National Bartender Day recognizes the servers who not only know every cocktail in the book but who also tend to be some of the best listeners around. Also known as National Bartender Appreciation Day, the observance takes a day to raise a toast to the men and women working the late nights. Their minds contain an index of creative cocktails and mixed drinks to quench their patron’s thirst.
The best bartenders keep an eye out for their clientele. They bring us in with some of the best chili and snacks. Then, they keep us coming back all year long with football, baseball, and hockey. Some make a home in dive bars where everyone knows each other. Others keep us company in airport bars as we’re passing through.
At the pub or our favorite restaurant, they keep the bar stocked and ready to serve. Whether it’s a shot, a craft beer or club soda, they are prepared to pour. You know who we’re talking about. And at the end of the night, at closing time, they offer taxis and rideshares, too. Then it’s time to clean up and start all over again.
HOW TO OBSERVE #NationalBartenderDay
Show your bartender some appreciation. Tip them extra well. Be the designated driver for your group. Accept the taxi when it’s offered. Make their job a little bit easier. As always, remember never to drink and drive. Use #NationalBartenderDay to share on social media.
NATIONAL BARTENDER DAY HISTORY
Sailor Jerry Rum founded Bartender Appreciation Day in 2011 to honor the hard-working bartenders everywhere.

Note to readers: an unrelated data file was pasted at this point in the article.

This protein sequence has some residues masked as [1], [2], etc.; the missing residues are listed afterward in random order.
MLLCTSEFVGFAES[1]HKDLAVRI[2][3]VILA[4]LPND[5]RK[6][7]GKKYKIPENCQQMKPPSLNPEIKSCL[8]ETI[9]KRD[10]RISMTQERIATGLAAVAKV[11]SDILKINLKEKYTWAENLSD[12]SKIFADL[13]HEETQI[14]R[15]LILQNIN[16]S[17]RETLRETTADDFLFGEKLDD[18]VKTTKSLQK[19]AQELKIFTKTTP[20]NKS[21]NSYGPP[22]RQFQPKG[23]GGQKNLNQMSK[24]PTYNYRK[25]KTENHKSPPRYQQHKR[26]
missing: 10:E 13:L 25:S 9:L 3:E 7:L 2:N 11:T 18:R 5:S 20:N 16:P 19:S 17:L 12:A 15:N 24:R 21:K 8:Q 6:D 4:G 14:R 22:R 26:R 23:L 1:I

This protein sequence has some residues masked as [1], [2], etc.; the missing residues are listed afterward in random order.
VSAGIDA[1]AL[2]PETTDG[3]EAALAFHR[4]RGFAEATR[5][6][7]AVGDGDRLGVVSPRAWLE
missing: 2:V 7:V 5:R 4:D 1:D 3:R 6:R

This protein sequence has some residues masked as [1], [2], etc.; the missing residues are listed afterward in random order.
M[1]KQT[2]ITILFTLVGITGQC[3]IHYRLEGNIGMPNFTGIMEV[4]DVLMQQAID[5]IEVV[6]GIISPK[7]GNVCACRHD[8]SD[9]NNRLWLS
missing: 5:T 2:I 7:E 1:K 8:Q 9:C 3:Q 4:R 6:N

NATIONAL DICE DAY
Each year on December 4th, National Dice Day recognizes an ancient gaming tool. Many games incorporate dice as a way to add random challenges or obstacles to the objectives.
Players typically throw dice onto a flat surface from their hands or a cup. The uppermost face of the die after it comes to rest determines the value of the throw. One popular dice game is craps where wagers are made on the total value of the throw of the dice. Frequently used in board games, players use dice to randomize their moves, commonly by deciding the distance a piece will move on a board. Favorite board games using dice include backgammon and Monopoly.
The origin of dice is uncertain. However, it is known that they have been around for thousands of years. At the Burnt City, an archaeological site in south-eastern Iran, archaeologists unearthed the oldest known dice as part of a 5000-year-old backgammon set.
Players originally made dice from the talus (ankle bone) of hoofed animals. They also used ivory, wood, and plastics in making dice. Dice also come in many shapes and colors.
HOW TO OBSERVE #NationalDiceDay
Play a game using dice. Or hang those fuzzy dice on the rear-view mirror. If you have two dies, you might be in pair o’ dice. Use #NationalDiceDay to post on social media.
NATIONAL DICE DAY HISTORY
National Day Calendar® continues researching the origins of this ancient gaming device.
FAUX FUR FRIDAY
Faux Fur Friday, observed on the first Friday in December, provides a stylish way to wear and buy faux fur.
Also known as fake fur, the textile made its debut in 1929. Initially made from alpaca wool, faux fur increased in quality as synthetic fibers became available. The fibers not only allowed for more variety and texture, but they also provided warmth. While the neo fur didn’t breath as well as animal fur, nor did it insulate as well, it lasted longer. Animal fur required refrigeration to avoid degrading.
Whether you call it fake, imitation or simulated, faux fur has found a place in fashion. Designers use it as an accent on clothing. They also create decor and entire ensembles. Faux fur comes in every color imaginable, too.
HOW TO OBSERVE #FauxFurFriday
Throw a faux fur style show or shop for a faux fur deal. Wrap yourself in a soft, furry throw or poncho. Add some faux fur to a denim jacket or jazz up pillow in your room. Share your faux fur secrets and use #FauxFurFriday to post on social media.
FAUX FUR FRIDAY HISTORY
National Day Calendar® continues researching the origins of this awareness day.
On Deck for December 5, 2020
- National Sacher Torte Day